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Find the locus of points $(x,y)$ in the plane such that $\sin^2 x+\sinh^2 y=1$

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closed as not a real question by tomasz, Henning Makholm, Rudy the Reindeer, Quixotic, t.b. Sep 11 '12 at 16:14

It's difficult to tell what is being asked here. This question is ambiguous, vague, incomplete, overly broad, or rhetorical and cannot be reasonably answered in its current form. For help clarifying this question so that it can be reopened, visit the help center.If this question can be reworded to fit the rules in the help center, please edit the question.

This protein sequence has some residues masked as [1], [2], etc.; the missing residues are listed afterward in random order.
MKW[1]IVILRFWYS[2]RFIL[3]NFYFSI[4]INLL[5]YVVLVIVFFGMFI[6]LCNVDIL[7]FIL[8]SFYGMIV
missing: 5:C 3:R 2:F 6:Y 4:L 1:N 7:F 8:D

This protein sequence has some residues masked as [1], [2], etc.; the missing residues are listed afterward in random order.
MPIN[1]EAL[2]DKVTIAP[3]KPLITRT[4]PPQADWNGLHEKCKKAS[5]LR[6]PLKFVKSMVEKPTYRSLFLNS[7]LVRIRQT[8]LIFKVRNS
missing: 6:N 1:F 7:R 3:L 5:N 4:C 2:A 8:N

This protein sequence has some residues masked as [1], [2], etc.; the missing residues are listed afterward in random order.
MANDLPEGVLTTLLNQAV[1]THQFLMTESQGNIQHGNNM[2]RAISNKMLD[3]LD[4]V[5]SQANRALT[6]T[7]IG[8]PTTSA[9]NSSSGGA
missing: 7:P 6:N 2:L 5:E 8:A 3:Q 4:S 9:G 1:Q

Which form do you need the solution in? You could just write $y=\pm \sinh^{-1}(\sqrt{1-\sin^2 x})$, or do you need something different from that? –  Henning Makholm Jan 22 '12 at 21:52
I would like it in a form that it is easy to draw and to understand. An hint is that, if we interpret $x$ and $y$ as the real and imaginary part of a complex number $z=x+iy$, I suspect it can be put in a neat form. –  quark1245 Jan 22 '12 at 21:56
Well, the shape of Savinov's plot, together with your hint, suggests that it could be something like $\cos(2(x+iy))=-1$, but I haven't checked the algebra on that. –  Henning Makholm Jan 22 '12 at 22:22

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